Runners competing in today's Boston Marathon will dash past some of the priciest real estate on the planet.
The 26.2-mile race kicks off in middle class territory - Hopkinton, Ashland, Framingham and Natick. But as the runners cross the Natick line into Wellesley, the median home doubles. And as they hit their stride, the Marathon runners will find themselves gliding past some of the most expensive suburban and urban enclaves on earth before collapsing across the finish line at Copley Square, in the heart of downtown Boston's luxury home and condo market.
I wrote those lines on Marathon Day two years ago - I guess some things really never change.
Still, there have been significant shifts in prices over the past two years, with Hopkinton, Wellesley and Newton the big winners in terms home price appreciation. Natick and Framingham are seeing brisk sales activity, but dropping prices.
Ponder this: For the $935,000 it now takes to buy the median priced home in Wellesley, you can buy nearly three homes in neighboring Natick. Back during the rough times of 2011, you could only buy two Natick homes for the price of a single Wellesley residence.
For now at least, the richest towns just keep getting richer.
Without further ado, here's my town-by-town real estate tour of the Marathon route. (All numbers are from The Warren Group. )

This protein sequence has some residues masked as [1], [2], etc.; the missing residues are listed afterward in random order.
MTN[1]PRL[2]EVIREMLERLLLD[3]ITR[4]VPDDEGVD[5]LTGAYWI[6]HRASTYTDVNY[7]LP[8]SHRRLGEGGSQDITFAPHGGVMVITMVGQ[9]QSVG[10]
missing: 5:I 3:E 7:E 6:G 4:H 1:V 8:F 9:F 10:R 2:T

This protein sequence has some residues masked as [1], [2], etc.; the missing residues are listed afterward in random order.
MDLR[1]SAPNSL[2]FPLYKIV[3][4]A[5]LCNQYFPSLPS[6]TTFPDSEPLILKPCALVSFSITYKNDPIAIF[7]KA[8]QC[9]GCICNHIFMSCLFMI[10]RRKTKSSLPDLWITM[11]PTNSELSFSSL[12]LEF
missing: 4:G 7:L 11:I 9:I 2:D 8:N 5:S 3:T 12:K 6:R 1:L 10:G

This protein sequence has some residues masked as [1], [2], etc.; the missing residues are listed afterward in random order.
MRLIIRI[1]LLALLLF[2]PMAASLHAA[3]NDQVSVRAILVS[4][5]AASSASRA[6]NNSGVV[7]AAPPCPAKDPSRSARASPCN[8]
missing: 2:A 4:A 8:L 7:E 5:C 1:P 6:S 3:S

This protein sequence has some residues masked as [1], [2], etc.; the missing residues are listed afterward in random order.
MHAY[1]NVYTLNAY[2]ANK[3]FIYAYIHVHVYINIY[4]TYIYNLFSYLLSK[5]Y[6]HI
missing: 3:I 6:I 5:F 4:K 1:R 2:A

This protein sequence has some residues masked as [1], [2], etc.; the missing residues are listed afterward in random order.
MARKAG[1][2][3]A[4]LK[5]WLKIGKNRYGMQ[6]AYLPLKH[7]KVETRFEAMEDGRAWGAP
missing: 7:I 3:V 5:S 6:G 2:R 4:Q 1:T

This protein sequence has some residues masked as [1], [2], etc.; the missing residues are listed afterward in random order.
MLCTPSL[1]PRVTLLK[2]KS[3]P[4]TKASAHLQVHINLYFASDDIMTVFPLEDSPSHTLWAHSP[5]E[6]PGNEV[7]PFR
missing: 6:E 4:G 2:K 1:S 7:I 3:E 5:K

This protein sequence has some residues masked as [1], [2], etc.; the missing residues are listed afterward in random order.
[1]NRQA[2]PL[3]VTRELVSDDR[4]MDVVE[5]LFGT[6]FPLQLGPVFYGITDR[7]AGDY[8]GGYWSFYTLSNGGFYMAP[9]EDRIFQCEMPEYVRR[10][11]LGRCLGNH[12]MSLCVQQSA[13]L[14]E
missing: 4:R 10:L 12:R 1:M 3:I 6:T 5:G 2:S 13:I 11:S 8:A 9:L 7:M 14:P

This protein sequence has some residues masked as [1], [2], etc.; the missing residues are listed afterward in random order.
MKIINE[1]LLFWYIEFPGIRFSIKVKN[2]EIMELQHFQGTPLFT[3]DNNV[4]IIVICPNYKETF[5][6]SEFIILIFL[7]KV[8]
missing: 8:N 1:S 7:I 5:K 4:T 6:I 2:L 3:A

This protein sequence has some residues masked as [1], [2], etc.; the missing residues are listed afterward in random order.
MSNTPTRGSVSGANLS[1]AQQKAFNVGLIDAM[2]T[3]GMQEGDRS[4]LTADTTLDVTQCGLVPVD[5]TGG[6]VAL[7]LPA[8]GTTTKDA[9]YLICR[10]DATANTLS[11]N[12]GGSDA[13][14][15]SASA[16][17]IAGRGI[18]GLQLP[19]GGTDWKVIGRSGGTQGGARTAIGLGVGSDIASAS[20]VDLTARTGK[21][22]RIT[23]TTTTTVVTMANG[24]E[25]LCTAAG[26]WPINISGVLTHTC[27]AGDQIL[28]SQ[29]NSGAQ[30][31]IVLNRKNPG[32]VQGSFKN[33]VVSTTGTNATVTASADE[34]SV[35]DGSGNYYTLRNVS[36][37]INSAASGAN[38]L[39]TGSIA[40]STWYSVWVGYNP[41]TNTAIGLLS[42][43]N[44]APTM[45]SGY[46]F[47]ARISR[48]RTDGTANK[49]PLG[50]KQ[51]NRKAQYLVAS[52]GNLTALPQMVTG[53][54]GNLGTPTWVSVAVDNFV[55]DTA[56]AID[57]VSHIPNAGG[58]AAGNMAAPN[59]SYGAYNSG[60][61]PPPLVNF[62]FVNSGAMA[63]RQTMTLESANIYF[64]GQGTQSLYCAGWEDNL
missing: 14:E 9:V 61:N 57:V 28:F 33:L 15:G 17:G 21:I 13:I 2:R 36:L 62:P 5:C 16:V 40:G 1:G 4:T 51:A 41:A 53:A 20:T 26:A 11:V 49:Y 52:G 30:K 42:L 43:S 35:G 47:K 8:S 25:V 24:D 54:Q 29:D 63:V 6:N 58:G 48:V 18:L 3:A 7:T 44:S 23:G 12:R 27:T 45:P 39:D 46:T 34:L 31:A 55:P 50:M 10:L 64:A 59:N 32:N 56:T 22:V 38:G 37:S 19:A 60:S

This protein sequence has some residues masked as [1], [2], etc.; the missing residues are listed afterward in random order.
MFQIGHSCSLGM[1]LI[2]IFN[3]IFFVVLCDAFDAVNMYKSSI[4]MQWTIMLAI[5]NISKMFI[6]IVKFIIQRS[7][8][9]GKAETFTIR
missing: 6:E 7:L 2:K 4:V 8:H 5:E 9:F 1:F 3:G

- Hopkinton, where the big race begins, has seen prices rebound since 2011, with the median price up more than 3 percent in 2012, to $535,000.
- Next up is Ashland, which once again is shaping up to be an alternative for middle class families priced out of towns and suburbs closer to Boston. Ashland has seen one of the steepest declines in home prices of any town along the Marathon route, with the median price plunging from over $400,000 back in the spring of 2010 to $288,950 so far this year.
- Framingham home sales are up 11 percent during the first two months of the year, but the median price is down to $272,750 compared to $300,000 during the same time last year.
- Home sales are up and prices are down as well in Natick, my hometown. While sales were up nearly 13 percent during the first two months of 2013, the median price scraped bottom at $312,000, down from $352,000 in early 2012.
- Yes, some things never change - lots of people still want to live in Wellesley, but few can afford it. Wellesley's median price stood at $935,000 at the end of February, up from $807,400 last year.
- Home prices in Newton are up again, hitting $789,000 during the first two months of the year. That's compared to $757,000 this time last year
- Shocker! The median home price in Brookline is down again this year. Now you it will take you just $1,017,500 to buy your own starter mansion.
- Real estate cycles come and go, but Copley Square/downtown Boston, the finish line for the Marathon, is an unaffordable as it ever was, with a whopping median of $2.2 million. If it's any consolation, that's down from $2.9 million this time back in 2011.
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